24. Part one of three of my opinion of HSBC and the macro factors affecting it

 

 

Thursday the July inflation estimate was released: up 0.8%, due to rising food, energy, airline and apparel prices, and up 5.6% from the level 12 months ago, for the highest jump in 17 years. Meanwhile, S&P 500 earnings were down about 22% in the second quarter, after falling 16% in the first, with most of that damage in the financials. With a global slowdown under way, the likelihood is that S&P 500 profits will show further quarterly drops, perhaps for the next six to 12 months.

 

The Real Effects of the Credit Crunch On EMU Member CountriesAug 14, 2008

  • ECB: Results of July 2008 bank lending survey: lending standards for corporates and households remain tight, access to capital markets remains difficult.
  • IMF Selected Issues: Estimates of the total subprime-related losses in euro-area global banks were around $45 billion as of March 2008 (losses for all of Europe were much larger (about $121 billion), but substantial chunks of these losses were in global banks based in the United Kingdom and Switzerland.)
  • $45bn corresponds to 2% of of the euro-area banks’ capital and reserves--> if banks target a certain leverage ratio, they would cut lending by $45bn if no additional capital is raised--> The paper assumes a decline in the supply of bank loans by 10 percentage points leads to a decline in real GDP by about 1 percentage point. A loan decline by 2.0 percent therefore corresponds to 0.2 percentage point drop in real GDP.
  • As a market-based indicator that incorporates market participants’ view on banks’ situation and outlook, distance to default can provide an alternative assessment of the likely impact of the shocks that hit the banks--> The average distance to default in January 2008 was 1.9 standard deviations lower than in July 2007. This translates into a decline in real credit by 2.9%. That in turn translates into a real GDP decline by some 0.3 percentage points.
  • Caveats: The impact of bank losses on lending, and thereby on output, can be lower if banks increase their capital-to-asset ratios (decrease leverage) through capital injections rather than (or in addition to) asset manipulation. The impact can also be bigger if banks aim to decrease their leverage target, “which is quite likely given the overall increase in risk aversion and if they get hit by additional shocks, such as stock price declines.â€ï¿½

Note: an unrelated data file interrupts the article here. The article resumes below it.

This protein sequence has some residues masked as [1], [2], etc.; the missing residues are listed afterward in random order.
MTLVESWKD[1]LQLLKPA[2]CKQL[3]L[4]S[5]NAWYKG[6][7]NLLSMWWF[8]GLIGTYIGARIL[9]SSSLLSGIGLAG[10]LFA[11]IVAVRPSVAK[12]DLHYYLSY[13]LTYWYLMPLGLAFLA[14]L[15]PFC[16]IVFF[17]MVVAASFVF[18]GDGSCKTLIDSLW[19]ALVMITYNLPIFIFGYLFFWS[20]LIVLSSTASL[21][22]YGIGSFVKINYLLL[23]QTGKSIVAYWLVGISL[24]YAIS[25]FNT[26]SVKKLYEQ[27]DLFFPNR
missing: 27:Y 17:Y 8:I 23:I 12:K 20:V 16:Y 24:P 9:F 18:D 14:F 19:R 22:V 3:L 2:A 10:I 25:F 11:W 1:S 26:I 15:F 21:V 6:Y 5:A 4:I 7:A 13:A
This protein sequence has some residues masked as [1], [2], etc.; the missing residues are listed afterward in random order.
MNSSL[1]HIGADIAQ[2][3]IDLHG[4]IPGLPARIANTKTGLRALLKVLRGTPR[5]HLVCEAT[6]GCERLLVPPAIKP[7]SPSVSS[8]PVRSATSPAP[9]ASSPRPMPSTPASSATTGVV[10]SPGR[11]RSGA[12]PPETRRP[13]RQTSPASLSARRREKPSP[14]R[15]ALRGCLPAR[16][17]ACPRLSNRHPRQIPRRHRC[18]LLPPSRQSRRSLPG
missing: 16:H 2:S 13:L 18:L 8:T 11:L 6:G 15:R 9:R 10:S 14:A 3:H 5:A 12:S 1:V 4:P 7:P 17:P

• JPMorgan: Credit headwinds modest for Germany, huge for Spain: Turn in credit cycle to dampen growth overall and widen dispersion of performance across the region
  • cont.: For the Euro area as a whole, the credit expansion looks to have added around 0.8% points to nominal growth each year during 2004-6. Half of this came from increased household borrowing and half from increased corporate borrowing.
  • cont.: For Germany, the credit cycle appears to have had no effect on the real economy: households and corporates both increased their financial surpluses slightly. In France, the impact of the credit expansion on nominal growth looks to have been around 1.3% of GDP each year, with a larger contribution from corporate borrowing. In Italy, the impact appears to have been small.
  • cont.: The impact of the credit expansion on Spanish nominal growth looks to have been huge, around 2.3% points on average in 2004, 2005, and 2006. Around a third of this came from increased borrowing by households andtwo thirds from increased borrowing by corporates.
  • RGE: Non-financial corporate financial positions in EMU more unbalanced than household sectors (corporate balances in Spain -8% of GDP; France -4% of GDP; Italy and Germany about balanced)--> deleveraging hits EMU countries asymmetrically thus pro-cyclically enforcing performance divergence between Spain and Germany on both ends of the spectrum.

 

Non-Investment Grade Corporations: Current State and Historical Context Aug 18, 2008

  • Junk bond sales since May have been at the lowest volume since 1994
  • Sirius XM's Karamazin admitted that the company signed an "ugly" debt deal in order to close the merger, demonstrating the tight situation for junk rated corporations in the current market.  Moody's rates the company at Caa1
  • On Aug 13, 2008, Martin Fridson stated that CCC rated junk bonds now make up 23.5% of the overall junk bonds traded on the Merrill Lynch High Yield Master II Index.  That compares with 10.4 % ten years ago. (Financial News)
  •  In a study published by Kamakura on August 1, 2008 the company said that corporate default risk, globally, had risen by another 0.7 % in the month of July to 13.9% of public companies.  The highest rate since August 2003. (Reuters)
  • Given the current market dynamics, the default rate of non-investment grade corporations seems likely to increase dramatically in the not too distant future. (The Deal)